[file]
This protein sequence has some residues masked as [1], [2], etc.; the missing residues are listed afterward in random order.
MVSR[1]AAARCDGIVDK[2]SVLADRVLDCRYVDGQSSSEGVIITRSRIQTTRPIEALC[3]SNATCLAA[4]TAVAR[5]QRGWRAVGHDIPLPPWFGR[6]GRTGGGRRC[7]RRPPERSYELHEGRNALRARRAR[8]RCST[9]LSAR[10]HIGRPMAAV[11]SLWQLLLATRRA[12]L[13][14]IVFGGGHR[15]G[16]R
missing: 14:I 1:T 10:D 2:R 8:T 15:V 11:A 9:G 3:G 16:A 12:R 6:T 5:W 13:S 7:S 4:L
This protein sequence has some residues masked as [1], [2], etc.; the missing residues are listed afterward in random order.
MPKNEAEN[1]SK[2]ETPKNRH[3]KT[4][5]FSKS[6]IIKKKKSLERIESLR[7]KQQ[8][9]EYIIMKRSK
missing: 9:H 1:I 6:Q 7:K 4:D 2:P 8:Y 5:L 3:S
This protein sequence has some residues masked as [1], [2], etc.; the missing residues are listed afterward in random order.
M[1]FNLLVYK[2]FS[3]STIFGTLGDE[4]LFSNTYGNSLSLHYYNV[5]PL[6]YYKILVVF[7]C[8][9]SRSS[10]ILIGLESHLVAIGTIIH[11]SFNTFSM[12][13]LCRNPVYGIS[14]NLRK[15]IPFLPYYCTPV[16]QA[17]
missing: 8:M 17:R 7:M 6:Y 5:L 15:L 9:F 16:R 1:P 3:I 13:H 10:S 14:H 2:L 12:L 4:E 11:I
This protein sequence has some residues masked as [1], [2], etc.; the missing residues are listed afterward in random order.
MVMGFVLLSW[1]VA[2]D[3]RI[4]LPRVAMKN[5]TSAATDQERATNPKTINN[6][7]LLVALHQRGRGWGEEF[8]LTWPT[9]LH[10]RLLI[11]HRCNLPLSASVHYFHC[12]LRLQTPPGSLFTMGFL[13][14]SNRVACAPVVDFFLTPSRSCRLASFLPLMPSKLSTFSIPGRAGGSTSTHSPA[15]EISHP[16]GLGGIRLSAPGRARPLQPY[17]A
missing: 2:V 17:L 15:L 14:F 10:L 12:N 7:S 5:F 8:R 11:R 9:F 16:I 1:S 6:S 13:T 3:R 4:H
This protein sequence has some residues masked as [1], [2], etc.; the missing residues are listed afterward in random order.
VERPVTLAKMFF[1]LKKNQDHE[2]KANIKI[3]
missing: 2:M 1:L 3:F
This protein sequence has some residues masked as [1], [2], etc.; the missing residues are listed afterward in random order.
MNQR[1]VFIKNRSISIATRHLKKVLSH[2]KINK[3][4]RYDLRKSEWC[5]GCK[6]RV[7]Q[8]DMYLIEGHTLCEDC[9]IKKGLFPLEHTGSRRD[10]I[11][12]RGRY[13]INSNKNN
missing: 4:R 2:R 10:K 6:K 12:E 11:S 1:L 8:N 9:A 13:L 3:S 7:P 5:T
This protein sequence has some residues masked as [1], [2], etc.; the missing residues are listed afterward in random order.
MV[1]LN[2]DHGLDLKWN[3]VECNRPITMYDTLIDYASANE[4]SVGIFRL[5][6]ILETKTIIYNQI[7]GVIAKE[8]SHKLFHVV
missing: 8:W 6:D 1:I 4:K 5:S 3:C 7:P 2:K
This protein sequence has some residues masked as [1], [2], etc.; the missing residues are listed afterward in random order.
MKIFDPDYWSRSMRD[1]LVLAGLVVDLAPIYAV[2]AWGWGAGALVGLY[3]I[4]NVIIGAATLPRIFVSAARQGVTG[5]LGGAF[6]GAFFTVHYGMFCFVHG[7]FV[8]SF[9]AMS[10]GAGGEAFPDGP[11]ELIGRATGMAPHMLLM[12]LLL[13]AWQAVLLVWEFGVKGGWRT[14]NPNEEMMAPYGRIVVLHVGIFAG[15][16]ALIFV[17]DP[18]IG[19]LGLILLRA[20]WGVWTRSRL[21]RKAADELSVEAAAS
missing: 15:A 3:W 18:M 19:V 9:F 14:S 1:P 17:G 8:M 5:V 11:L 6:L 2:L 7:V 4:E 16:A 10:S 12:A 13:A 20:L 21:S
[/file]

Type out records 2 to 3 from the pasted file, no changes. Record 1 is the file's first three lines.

This protein sequence has some residues masked as [1], [2], etc.; the missing residues are listed afterward in random order.
MPKNEAEN[1]SK[2]ETPKNRH[3]KT[4][5]FSKS[6]IIKKKKSLERIESLR[7]KQQ[8][9]EYIIMKRSK
missing: 9:H 1:I 6:Q 7:K 4:D 2:P 8:Y 5:L 3:S
This protein sequence has some residues masked as [1], [2], etc.; the missing residues are listed afterward in random order.
M[1]FNLLVYK[2]FS[3]STIFGTLGDE[4]LFSNTYGNSLSLHYYNV[5]PL[6]YYKILVVF[7]C[8][9]SRSS[10]ILIGLESHLVAIGTIIH[11]SFNTFSM[12][13]LCRNPVYGIS[14]NLRK[15]IPFLPYYCTPV[16]QA[17]
missing: 8:M 17:R 7:M 6:Y 5:L 15:L 9:F 16:R 1:P 3:I 13:H 10:S 14:H 2:L 12:L 4:E 11:I